Another day, another desk. The life of the permanent temporary is to be lamented and, on occasion, pitied. Pity the Mastodon, people. He begs for your contempt, for your sadness. For your thoughts. Do you not have a minute to just sit and contemplate the miserable situation the Mastodon finds himself in? Yes, yes, thank you. That wasn't so hard, now was it?
An observation from the week-end. Rent in Los Angeles is preposterously high for the availability of housing. Looking for a new apartment this weekend, the AM was struck by how consistently expensive apartments were, but also how profuse the vacancies. Understandably, the demand on places in dense, urban areas drives the price of relatively small, shitty apartments higher and higher. But when do renters start noticing that the vacancies are increasing, and decide that prices should start going down, not up? Is there some economical model for this? When the market meets or exceeds 10% vacancy? Does it merely take one management group to decrease their rent for the others to start following suit? Now, don't get the AM wrong - he's not saying that this is going to happen anytime soon in Los Angeles. By lowering the rent of an apartment, one would also, it seems, have to offer current tenants the same reduced rate. Which means that there would have to be quite a few vacancies in your buildings to start dropping prices.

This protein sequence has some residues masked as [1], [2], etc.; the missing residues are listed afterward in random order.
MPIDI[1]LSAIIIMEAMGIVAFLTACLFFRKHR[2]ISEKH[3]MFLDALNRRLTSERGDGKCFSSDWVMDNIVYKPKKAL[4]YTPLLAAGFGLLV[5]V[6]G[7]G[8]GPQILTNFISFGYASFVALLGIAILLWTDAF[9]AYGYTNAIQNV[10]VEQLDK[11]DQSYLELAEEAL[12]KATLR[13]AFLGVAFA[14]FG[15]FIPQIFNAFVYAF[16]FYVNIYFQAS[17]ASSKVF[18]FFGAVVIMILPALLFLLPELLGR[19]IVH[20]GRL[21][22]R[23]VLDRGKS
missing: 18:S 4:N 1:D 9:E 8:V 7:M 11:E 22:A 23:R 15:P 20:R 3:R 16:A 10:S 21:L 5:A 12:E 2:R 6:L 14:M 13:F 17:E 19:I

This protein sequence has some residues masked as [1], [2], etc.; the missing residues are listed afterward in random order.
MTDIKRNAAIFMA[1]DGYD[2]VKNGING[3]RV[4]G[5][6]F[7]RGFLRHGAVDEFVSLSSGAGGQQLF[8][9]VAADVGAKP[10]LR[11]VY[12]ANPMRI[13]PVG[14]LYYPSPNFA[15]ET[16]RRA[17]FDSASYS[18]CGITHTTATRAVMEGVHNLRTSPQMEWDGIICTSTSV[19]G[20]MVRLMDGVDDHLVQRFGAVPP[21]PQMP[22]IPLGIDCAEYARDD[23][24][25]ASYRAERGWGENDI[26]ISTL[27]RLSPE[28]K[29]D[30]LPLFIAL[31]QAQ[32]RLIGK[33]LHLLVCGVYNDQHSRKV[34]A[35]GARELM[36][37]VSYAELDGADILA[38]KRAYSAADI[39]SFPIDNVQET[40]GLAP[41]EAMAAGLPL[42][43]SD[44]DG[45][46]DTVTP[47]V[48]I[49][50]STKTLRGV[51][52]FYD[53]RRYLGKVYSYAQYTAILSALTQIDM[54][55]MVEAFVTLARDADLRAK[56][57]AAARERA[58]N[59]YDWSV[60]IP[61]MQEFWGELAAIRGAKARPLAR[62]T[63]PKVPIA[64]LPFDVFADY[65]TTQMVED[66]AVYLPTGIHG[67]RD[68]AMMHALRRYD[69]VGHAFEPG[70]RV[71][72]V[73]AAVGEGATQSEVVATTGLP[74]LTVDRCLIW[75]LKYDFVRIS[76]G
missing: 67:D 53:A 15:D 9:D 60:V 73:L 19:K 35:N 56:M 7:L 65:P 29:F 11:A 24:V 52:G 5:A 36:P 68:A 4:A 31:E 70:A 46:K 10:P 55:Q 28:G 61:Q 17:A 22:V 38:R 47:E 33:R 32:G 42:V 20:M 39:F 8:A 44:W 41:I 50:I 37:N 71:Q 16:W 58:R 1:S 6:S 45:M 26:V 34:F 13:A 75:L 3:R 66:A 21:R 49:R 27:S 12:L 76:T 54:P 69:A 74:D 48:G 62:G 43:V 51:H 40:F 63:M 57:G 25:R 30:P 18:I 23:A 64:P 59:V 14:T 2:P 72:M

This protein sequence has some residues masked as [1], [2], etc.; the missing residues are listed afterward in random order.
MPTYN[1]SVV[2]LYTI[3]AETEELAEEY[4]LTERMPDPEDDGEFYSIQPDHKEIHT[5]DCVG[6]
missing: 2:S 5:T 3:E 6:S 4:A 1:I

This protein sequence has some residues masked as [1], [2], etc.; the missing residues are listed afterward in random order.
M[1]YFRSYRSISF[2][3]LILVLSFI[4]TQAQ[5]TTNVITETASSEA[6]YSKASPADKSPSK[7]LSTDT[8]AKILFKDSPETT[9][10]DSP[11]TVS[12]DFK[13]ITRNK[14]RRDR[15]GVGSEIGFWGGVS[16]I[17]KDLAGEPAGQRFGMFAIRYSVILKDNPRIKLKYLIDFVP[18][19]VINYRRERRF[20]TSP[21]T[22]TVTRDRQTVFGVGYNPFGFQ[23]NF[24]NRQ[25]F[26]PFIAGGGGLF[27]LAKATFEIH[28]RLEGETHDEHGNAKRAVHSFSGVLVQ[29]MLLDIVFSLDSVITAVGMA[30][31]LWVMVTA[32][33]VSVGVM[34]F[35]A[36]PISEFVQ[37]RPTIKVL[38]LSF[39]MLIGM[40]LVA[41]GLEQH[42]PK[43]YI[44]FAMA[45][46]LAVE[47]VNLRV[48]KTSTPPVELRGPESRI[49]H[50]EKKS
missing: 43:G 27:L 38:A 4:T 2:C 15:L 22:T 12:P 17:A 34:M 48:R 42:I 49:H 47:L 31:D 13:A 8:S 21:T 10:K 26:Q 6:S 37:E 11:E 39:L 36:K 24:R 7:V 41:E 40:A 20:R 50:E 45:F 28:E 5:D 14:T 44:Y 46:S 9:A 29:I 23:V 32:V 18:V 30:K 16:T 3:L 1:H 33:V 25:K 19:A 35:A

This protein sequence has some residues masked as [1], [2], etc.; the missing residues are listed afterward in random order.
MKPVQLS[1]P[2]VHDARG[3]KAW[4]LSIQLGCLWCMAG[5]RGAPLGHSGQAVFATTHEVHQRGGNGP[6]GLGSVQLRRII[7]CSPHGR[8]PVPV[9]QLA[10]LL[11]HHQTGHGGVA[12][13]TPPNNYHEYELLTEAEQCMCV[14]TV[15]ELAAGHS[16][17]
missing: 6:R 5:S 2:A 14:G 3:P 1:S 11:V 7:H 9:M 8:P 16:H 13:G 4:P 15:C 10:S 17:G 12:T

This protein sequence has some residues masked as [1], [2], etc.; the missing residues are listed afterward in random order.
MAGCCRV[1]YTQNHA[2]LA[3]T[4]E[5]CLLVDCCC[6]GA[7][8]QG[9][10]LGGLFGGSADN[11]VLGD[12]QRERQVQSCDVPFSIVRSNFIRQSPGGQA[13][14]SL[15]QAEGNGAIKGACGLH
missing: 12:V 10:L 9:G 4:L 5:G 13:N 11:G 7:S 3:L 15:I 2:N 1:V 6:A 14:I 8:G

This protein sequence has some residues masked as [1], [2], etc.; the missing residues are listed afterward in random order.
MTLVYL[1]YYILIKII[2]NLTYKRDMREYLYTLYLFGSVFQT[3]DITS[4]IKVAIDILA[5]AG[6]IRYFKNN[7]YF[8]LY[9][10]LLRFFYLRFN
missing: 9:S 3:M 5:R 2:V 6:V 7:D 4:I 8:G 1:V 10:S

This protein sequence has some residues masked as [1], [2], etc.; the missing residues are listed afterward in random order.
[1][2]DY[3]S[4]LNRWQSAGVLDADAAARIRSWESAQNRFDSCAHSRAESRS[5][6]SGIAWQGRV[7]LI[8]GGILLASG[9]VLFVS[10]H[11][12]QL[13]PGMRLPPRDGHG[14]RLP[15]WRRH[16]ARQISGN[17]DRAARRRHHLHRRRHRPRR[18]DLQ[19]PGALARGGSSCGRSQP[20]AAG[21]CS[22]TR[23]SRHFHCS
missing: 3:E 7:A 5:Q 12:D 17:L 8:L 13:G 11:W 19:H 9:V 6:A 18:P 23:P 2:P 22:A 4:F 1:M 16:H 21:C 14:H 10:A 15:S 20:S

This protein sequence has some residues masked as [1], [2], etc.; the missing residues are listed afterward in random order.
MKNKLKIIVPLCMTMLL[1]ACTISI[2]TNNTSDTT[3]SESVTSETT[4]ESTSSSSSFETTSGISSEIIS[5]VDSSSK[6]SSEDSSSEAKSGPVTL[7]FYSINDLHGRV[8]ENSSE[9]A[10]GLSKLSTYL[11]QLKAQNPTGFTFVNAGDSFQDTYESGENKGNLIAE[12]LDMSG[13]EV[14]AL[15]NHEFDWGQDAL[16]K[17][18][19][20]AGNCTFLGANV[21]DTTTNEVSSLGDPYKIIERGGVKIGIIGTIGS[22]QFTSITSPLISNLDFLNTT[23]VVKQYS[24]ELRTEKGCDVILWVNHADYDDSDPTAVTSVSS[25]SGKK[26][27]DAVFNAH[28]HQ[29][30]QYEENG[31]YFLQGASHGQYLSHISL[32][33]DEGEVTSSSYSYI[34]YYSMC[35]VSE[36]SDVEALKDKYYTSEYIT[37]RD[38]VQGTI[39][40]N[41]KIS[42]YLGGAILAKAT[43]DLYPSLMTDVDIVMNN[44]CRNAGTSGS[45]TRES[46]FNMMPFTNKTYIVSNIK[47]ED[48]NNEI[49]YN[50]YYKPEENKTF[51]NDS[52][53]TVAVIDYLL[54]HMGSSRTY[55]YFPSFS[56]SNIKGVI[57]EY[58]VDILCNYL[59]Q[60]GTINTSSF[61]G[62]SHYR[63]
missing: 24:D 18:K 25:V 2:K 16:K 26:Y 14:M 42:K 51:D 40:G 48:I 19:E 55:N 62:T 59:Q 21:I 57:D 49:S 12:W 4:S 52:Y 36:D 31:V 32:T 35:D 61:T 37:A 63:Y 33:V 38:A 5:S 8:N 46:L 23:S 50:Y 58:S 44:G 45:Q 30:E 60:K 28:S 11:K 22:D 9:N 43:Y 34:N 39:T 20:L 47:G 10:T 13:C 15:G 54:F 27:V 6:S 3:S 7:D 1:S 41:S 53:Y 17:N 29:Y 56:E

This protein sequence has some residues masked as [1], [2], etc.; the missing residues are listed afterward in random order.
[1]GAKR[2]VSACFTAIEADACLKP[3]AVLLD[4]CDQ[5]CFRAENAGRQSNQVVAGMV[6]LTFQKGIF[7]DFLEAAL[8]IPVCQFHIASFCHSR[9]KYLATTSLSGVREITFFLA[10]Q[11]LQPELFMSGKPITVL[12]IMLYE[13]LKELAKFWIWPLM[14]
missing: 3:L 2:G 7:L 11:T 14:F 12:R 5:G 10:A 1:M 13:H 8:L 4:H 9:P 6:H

Again, the AM is no economist. Thinking about this sort of thing makes his head hurt and, naturally, he would prefer to use his head for things other than hurting.